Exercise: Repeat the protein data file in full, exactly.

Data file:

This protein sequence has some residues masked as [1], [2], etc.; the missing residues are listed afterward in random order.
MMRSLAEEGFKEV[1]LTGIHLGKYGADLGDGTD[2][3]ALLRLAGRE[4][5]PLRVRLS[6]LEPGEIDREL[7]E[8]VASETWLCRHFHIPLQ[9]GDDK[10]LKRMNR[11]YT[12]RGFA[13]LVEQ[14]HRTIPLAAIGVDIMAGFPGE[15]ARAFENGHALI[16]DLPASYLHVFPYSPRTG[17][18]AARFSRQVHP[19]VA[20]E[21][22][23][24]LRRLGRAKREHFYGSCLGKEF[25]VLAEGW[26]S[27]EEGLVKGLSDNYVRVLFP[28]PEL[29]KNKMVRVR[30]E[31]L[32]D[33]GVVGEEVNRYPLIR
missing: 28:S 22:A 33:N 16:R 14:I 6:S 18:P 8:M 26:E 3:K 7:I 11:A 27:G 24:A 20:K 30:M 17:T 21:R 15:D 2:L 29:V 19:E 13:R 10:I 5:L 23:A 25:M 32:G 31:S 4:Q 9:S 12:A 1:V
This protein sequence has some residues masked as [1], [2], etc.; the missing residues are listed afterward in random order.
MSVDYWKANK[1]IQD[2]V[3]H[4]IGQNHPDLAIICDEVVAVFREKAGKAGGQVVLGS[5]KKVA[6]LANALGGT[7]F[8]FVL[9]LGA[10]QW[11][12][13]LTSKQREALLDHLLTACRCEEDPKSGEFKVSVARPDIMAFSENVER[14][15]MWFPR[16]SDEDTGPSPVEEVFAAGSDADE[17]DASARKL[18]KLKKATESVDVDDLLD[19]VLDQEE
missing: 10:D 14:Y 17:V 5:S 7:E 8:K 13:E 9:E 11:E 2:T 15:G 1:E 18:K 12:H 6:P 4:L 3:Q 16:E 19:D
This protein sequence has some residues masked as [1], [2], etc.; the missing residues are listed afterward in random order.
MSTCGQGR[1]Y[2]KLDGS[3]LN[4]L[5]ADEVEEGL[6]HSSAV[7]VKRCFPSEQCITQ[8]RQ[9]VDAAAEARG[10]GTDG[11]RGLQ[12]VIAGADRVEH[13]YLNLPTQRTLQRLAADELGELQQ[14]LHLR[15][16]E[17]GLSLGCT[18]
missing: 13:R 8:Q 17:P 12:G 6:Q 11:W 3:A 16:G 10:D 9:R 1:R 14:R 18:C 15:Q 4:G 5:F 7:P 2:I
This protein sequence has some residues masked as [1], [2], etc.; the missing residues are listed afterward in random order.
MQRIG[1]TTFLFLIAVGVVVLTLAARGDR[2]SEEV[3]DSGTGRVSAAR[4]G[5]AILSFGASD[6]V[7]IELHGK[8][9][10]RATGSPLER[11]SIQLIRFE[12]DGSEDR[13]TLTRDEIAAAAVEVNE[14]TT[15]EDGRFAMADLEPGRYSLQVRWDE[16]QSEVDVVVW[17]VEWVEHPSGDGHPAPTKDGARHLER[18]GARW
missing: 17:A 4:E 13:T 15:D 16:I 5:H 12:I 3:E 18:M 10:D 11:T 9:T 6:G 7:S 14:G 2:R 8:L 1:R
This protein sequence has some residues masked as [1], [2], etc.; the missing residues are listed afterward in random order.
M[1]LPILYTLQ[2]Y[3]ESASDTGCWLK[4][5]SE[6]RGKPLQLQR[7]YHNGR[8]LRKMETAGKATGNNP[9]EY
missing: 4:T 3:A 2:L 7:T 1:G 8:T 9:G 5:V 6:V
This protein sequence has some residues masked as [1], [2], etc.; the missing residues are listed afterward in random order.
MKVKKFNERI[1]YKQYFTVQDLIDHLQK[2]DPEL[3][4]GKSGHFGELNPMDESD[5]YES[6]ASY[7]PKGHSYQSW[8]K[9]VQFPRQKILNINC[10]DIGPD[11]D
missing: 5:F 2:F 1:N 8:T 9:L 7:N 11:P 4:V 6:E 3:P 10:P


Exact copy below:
This protein sequence has some residues masked as [1], [2], etc.; the missing residues are listed afterward in random order.
MMRSLAEEGFKEV[1]LTGIHLGKYGADLGDGTD[2][3]ALLRLAGRE[4][5]PLRVRLS[6]LEPGEIDREL[7]E[8]VASETWLCRHFHIPLQ[9]GDDK[10]LKRMNR[11]YT[12]RGFA[13]LVEQ[14]HRTIPLAAIGVDIMAGFPGE[15]ARAFENGHALI[16]DLPASYLHVFPYSPRTG[17][18]AARFSRQVHP[19]VA[20]E[21][22][23][24]LRRLGRAKREHFYGSCLGKEF[25]VLAEGW[26]S[27]EEGLVKGLSDNYVRVLFP[28]PEL[29]KNKMVRVR[30]E[31]L[32]D[33]GVVGEEVNRYPLIR
missing: 28:S 22:A 33:N 16:R 14:I 6:S 18:P 8:M 26:E 3:K 7:I 11:A 27:G 24:A 20:K 30:M 17:T 21:R 15:D 2:L 29:V 19:E 13:R 10:I 5:L 23:A 25:M 32:G 31:S 4:Q 9:S 12:A 1:V
This protein sequence has some residues masked as [1], [2], etc.; the missing residues are listed afterward in random order.
MSVDYWKANK[1]IQD[2]V[3]H[4]IGQNHPDLAIICDEVVAVFREKAGKAGGQVVLGS[5]KKVA[6]LANALGGT[7]F[8]FVL[9]LGA[10]QW[11][12][13]LTSKQREALLDHLLTACRCEEDPKSGEFKVSVARPDIMAFSENVER[14][15]MWFPR[16]SDEDTGPSPVEEVFAAGSDADE[17]DASARKL[18]KLKKATESVDVDDLLD[19]VLDQEE
missing: 10:D 14:Y 17:V 5:S 7:E 8:K 13:E 9:E 11:E 2:T 15:G 1:E 18:K 12:H 6:P 4:L 3:Q 16:E 19:D
This protein sequence has some residues masked as [1], [2], etc.; the missing residues are listed afterward in random order.
MSTCGQGR[1]Y[2]KLDGS[3]LN[4]L[5]ADEVEEGL[6]HSSAV[7]VKRCFPSEQCITQ[8]RQ[9]VDAAAEARG[10]GTDG[11]RGLQ[12]VIAGADRVEH[13]YLNLPTQRTLQRLAADELGELQQ[14]LHLR[15][16]E[17]GLSLGCT[18]
missing: 13:R 8:Q 17:P 12:G 6:Q 11:W 3:A 16:G 10:D 9:R 1:R 14:R 18:C 15:Q 4:G 5:F 7:P 2:I
This protein sequence has some residues masked as [1], [2], etc.; the missing residues are listed afterward in random order.
MQRIG[1]TTFLFLIAVGVVVLTLAARGDR[2]SEEV[3]DSGTGRVSAAR[4]G[5]AILSFGASD[6]V[7]IELHGK[8][9][10]RATGSPLER[11]SIQLIRFE[12]DGSEDR[13]TLTRDEIAAAAVEVNE[14]TT[15]EDGRFAMADLEPGRYSLQVRWDE[16]QSEVDVVVW[17]VEWVEHPSGDGHPAPTKDGARHLER[18]GARW
missing: 17:A 4:E 13:T 15:D 16:I 5:H 12:I 3:E 18:M 10:D 11:T 9:T 6:G 7:S 14:G 2:R 8:L 1:R
This protein sequence has some residues masked as [1], [2], etc.; the missing residues are listed afterward in random order.
M[1]LPILYTLQ[2]Y[3]ESASDTGCWLK[4][5]SE[6]RGKPLQLQR[7]YHNGR[8]LRKMETAGKATGNNP[9]EY
missing: 4:T 3:A 2:L 7:T 1:G 8:T 9:G 5:V 6:V
This protein sequence has some residues masked as [1], [2], etc.; the missing residues are listed afterward in random order.
MKVKKFNERI[1]YKQYFTVQDLIDHLQK[2]DPEL[3][4]GKSGHFGELNPMDESD[5]YES[6]ASY[7]PKGHSYQSW[8]K[9]VQFPRQKILNINC[10]DIGPD[11]D
missing: 5:F 2:F 1:N 8:T 9:L 7:N 11:P 4:V 6:E 3:P 10:P